Huawei Nova 7: Capable Camera, Attractive Design

Huawei Nova 7: Capable Camera, Attractive Design
At a Glance
Honestly, the Huawei Nova 7 is a good RM2000 and under mid-ranger. It fulfills the promise of great aesthetics, followed by a very usable camera for social media and long-lasting battery life. Every day use was easy for me, and the only major thing you have to consider is switching your app-install habits to get used to Huawei's AppGallery and Petal Search for all your needs. It's honestly not as daunting as we'd come to expect, but its undeniably a few extra steps over the conventional way of getting your apps on Android. If you can overcome that, then the Nova 7 is a good choice. I can't stop praising how nice it looks and feels, and I definitely can see people who are creative, young and chic to adopt this phone into their life.
Pros
40W Fast Charging
Usable Cameras
Great Design and Weight
Long battery life
Cons
Colors are dull for video watching
Fingerprint magnet
7

I gotta say, Huawei’s P40 series left me spoiled with great cameras, aesthetics and battery life. To move to this competitive mid-ranger kind of took me awhile to get used to, with the first thing being the weight. Being absolutely thin and about 180 grams light, the Nova 7 felt great to hold and actually use, and with my prior experience with HMS and Petal Search, it didn’t take long to get my setup done and before you know it I was already ready to review (which is now).

The Charm in the looks

In my first impressions video, I mentioned that my Midsummer Purple Nova 7 looked like an Al-fresco restaurant that I’ve been to before. Let me explain. I loved eating at that restaurant because the food was pretty good and the interior design was charming. The Nova 7 is immediately fashionable, chic and modern. I loved the subtle Nova wordings imprinted on the housing, and when daylight shines on the device the dark purple sheen shines out and the wordings become more noticeable, while disappearing in dim places. It’s like having two designs on one phone. It fits great on my hands and would definitely appeal to users looking for a stylish device.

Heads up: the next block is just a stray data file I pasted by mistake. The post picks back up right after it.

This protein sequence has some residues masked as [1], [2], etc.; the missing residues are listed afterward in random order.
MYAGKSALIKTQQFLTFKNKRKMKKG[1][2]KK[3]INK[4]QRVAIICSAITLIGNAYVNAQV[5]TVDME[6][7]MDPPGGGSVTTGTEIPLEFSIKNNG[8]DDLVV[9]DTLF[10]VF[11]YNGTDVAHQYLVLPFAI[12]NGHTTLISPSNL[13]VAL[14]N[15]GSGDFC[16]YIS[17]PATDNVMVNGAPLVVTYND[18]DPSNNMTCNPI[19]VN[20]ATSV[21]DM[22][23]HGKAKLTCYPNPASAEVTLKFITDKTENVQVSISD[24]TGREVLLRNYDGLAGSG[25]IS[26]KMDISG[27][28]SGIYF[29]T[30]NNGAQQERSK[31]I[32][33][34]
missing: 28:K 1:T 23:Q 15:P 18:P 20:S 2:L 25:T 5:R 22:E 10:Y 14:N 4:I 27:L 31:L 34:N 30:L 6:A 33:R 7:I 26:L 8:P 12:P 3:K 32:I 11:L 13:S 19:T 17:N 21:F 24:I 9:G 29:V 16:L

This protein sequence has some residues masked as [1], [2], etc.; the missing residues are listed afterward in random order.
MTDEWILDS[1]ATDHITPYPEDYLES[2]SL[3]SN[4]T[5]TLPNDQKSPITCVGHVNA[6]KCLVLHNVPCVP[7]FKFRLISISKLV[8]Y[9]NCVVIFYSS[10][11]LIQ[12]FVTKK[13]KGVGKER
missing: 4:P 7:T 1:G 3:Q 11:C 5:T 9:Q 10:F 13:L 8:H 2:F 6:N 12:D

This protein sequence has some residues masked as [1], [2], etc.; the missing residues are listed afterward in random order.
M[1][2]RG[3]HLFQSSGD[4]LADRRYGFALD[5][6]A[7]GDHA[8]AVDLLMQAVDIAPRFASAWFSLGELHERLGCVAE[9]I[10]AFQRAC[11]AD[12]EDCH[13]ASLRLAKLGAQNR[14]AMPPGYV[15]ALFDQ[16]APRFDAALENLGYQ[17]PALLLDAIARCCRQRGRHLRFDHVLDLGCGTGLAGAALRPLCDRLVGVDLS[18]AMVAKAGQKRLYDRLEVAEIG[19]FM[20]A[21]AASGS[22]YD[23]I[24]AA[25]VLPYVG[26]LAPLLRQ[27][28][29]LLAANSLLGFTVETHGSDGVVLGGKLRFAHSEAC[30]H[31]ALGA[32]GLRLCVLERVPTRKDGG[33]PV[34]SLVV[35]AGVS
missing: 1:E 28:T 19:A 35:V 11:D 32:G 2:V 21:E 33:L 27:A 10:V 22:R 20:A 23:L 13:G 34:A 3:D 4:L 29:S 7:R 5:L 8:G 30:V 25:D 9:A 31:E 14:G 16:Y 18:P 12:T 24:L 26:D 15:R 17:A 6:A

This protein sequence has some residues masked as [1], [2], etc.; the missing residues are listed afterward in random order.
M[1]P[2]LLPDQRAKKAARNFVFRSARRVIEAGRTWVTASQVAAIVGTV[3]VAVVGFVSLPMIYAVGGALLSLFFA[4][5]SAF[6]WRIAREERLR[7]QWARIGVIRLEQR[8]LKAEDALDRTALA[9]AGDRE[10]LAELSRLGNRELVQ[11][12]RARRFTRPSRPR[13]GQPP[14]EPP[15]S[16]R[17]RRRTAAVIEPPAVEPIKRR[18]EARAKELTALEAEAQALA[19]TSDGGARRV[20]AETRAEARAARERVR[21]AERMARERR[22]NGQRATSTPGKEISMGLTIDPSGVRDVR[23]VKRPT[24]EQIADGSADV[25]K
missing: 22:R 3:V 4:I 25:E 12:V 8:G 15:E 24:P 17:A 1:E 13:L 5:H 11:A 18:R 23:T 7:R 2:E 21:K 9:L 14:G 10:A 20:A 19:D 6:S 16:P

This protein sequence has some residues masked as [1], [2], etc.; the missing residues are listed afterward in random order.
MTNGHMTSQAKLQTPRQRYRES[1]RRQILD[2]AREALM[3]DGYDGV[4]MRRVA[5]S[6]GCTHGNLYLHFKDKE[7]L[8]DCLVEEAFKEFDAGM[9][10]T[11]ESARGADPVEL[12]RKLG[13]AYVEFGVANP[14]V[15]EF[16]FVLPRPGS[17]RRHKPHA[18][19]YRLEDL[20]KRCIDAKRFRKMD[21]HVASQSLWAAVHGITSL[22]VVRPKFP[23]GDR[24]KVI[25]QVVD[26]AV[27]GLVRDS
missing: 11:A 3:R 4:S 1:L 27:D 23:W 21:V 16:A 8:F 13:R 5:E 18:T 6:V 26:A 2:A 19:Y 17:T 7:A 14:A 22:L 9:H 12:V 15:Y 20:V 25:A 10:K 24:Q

In front is a solid 3D curved glass OLED screen that sports a FHD+ resolution that did a decent job producing punchy colors on the home screen and viewing images, but falls just a little short when it came to watching video. Colors looked a little duller but not deal-breaking. The fingerprint scanner is on-display, and it was accurate with lightning speed.

On the daily

The Kirin 985 5G AI SoC is a custom octa-core CPU and GPU. It works with 8GB of RAM and a hearty 256GB of internal storage. It’s a good start, but the experience lies in the software. You’ll get EMUI based on Android 10 out of the box, and it just works like every other Huawei device. As someone who doesn’t like pages filled with my apps, I immediately selected the app drawer and kept my homescreen clean of icons, leaving just my email widgets and to-do lists for me to glance and dread about deadlines from time to time. Navigation was smooth but nothing to shout about.